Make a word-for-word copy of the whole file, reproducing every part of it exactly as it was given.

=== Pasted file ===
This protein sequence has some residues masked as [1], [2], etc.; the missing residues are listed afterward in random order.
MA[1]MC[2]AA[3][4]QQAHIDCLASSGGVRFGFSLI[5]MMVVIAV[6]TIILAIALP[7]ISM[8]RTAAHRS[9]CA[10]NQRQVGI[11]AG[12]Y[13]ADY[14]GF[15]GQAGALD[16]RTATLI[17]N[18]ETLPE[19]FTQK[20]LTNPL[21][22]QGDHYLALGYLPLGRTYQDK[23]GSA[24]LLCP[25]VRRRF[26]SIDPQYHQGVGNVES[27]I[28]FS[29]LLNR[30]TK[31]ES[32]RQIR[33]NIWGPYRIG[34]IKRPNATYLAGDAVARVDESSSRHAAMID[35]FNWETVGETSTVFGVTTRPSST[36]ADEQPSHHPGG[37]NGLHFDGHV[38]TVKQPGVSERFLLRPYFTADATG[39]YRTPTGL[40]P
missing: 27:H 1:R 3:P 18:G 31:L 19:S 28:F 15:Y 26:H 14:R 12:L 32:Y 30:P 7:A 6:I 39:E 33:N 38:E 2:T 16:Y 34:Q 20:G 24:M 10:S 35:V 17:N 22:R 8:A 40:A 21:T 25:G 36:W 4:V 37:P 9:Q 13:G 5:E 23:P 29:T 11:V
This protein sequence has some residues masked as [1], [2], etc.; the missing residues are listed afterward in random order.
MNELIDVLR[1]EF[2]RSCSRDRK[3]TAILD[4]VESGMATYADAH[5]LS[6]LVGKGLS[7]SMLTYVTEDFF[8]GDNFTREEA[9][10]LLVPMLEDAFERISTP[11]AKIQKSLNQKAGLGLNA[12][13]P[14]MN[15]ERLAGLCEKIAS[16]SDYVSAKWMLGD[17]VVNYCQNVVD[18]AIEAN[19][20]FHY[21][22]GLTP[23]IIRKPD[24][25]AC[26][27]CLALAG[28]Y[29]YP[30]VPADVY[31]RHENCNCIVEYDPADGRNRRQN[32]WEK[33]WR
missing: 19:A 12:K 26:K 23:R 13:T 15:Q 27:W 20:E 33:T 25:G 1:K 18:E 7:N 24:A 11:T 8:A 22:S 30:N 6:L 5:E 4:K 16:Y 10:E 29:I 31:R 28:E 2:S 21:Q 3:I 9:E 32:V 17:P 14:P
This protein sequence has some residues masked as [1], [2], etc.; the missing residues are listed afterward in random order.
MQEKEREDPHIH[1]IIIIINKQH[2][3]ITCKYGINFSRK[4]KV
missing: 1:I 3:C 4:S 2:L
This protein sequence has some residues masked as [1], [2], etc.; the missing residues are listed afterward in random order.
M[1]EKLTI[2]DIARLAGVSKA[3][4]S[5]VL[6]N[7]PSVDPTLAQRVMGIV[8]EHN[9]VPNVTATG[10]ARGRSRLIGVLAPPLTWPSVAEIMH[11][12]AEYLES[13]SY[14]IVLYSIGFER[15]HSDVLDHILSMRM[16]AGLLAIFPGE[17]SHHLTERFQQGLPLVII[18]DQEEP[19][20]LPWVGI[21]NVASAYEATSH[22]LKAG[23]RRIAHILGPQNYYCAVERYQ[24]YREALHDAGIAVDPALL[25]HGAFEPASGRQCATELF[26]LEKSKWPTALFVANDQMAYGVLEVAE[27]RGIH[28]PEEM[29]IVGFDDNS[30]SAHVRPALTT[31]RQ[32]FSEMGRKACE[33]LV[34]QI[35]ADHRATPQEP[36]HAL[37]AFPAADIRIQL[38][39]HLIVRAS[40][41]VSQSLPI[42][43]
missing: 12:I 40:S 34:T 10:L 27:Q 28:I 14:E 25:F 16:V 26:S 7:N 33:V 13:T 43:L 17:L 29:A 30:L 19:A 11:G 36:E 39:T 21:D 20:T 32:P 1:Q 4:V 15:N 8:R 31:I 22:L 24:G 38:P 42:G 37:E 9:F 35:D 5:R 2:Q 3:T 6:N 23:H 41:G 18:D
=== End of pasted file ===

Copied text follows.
This protein sequence has some residues masked as [1], [2], etc.; the missing residues are listed afterward in random order.
MA[1]MC[2]AA[3][4]QQAHIDCLASSGGVRFGFSLI[5]MMVVIAV[6]TIILAIALP[7]ISM[8]RTAAHRS[9]CA[10]NQRQVGI[11]AG[12]Y[13]ADY[14]GF[15]GQAGALD[16]RTATLI[17]N[18]ETLPE[19]FTQK[20]LTNPL[21][22]QGDHYLALGYLPLGRTYQDK[23]GSA[24]LLCP[25]VRRRF[26]SIDPQYHQGVGNVES[27]I[28]FS[29]LLNR[30]TK[31]ES[32]RQIR[33]NIWGPYRIG[34]IKRPNATYLAGDAVARVDESSSRHAAMID[35]FNWETVGETSTVFGVTTRPSST[36]ADEQPSHHPGG[37]NGLHFDGHV[38]TVKQPGVSERFLLRPYFTADATG[39]YRTPTGL[40]P
missing: 27:H 1:R 3:P 18:G 31:L 19:S 28:F 15:Y 26:H 14:R 12:L 32:Y 30:P 7:A 6:I 39:E 33:N 38:E 2:T 16:Y 34:Q 20:G 24:M 10:S 35:V 17:N 22:R 8:A 40:A 21:T 25:G 36:W 4:V 37:P 9:Q 13:G 5:E 23:P 29:T 11:V
This protein sequence has some residues masked as [1], [2], etc.; the missing residues are listed afterward in random order.
MNELIDVLR[1]EF[2]RSCSRDRK[3]TAILD[4]VESGMATYADAH[5]LS[6]LVGKGLS[7]SMLTYVTEDFF[8]GDNFTREEA[9][10]LLVPMLEDAFERISTP[11]AKIQKSLNQKAGLGLNA[12][13]P[14]MN[15]ERLAGLCEKIAS[16]SDYVSAKWMLGD[17]VVNYCQNVVD[18]AIEAN[19][20]FHY[21][22]GLTP[23]IIRKPD[24][25]AC[26][27]CLALAG[28]Y[29]YP[30]VPADVY[31]RHENCNCIVEYDPADGRNRRQN[32]WEK[33]WR
missing: 19:A 12:K 26:K 23:R 13:T 15:Q 27:W 20:E 33:T 25:G 1:K 18:E 7:N 24:A 11:T 8:A 22:S 30:N 6:L 5:E 4:K 16:Y 10:E 29:I 31:R 28:E 2:S 21:Q 3:I 9:E 32:V 17:P 14:P
This protein sequence has some residues masked as [1], [2], etc.; the missing residues are listed afterward in random order.
MQEKEREDPHIH[1]IIIIINKQH[2][3]ITCKYGINFSRK[4]KV
missing: 1:I 3:C 4:S 2:L
This protein sequence has some residues masked as [1], [2], etc.; the missing residues are listed afterward in random order.
M[1]EKLTI[2]DIARLAGVSKA[3][4]S[5]VL[6]N[7]PSVDPTLAQRVMGIV[8]EHN[9]VPNVTATG[10]ARGRSRLIGVLAPPLTWPSVAEIMH[11][12]AEYLES[13]SY[14]IVLYSIGFER[15]HSDVLDHILSMRM[16]AGLLAIFPGE[17]SHHLTERFQQGLPLVII[18]DQEEP[19][20]LPWVGI[21]NVASAYEATSH[22]LKAG[23]RRIAHILGPQNYYCAVERYQ[24]YREALHDAGIAVDPALL[25]HGAFEPASGRQCATELF[26]LEKSKWPTALFVANDQMAYGVLEVAE[27]RGIH[28]PEEM[29]IVGFDDNS[30]SAHVRPALTT[31]RQ[32]FSEMGRKACE[33]LV[34]QI[35]ADHRATPQEP[36]HAL[37]AFPAADIRIQL[38][39]HLIVRAS[40][41]VSQSLPI[42][43]
missing: 12:I 40:S 34:T 10:L 27:Q 28:I 14:E 25:F 16:V 26:S 7:N 33:V 13:T 43:L 17:L 29:A 30:L 19:A 11:G 36:E 39:T 21:D 20:T 32:P 1:Q 4:V 15:N 8:R 31:I 22:L 24:G 38:P 42:G 37:E 9:F 35:D 5:R 2:Q 3:T 6:N 23:H 41:G 18:D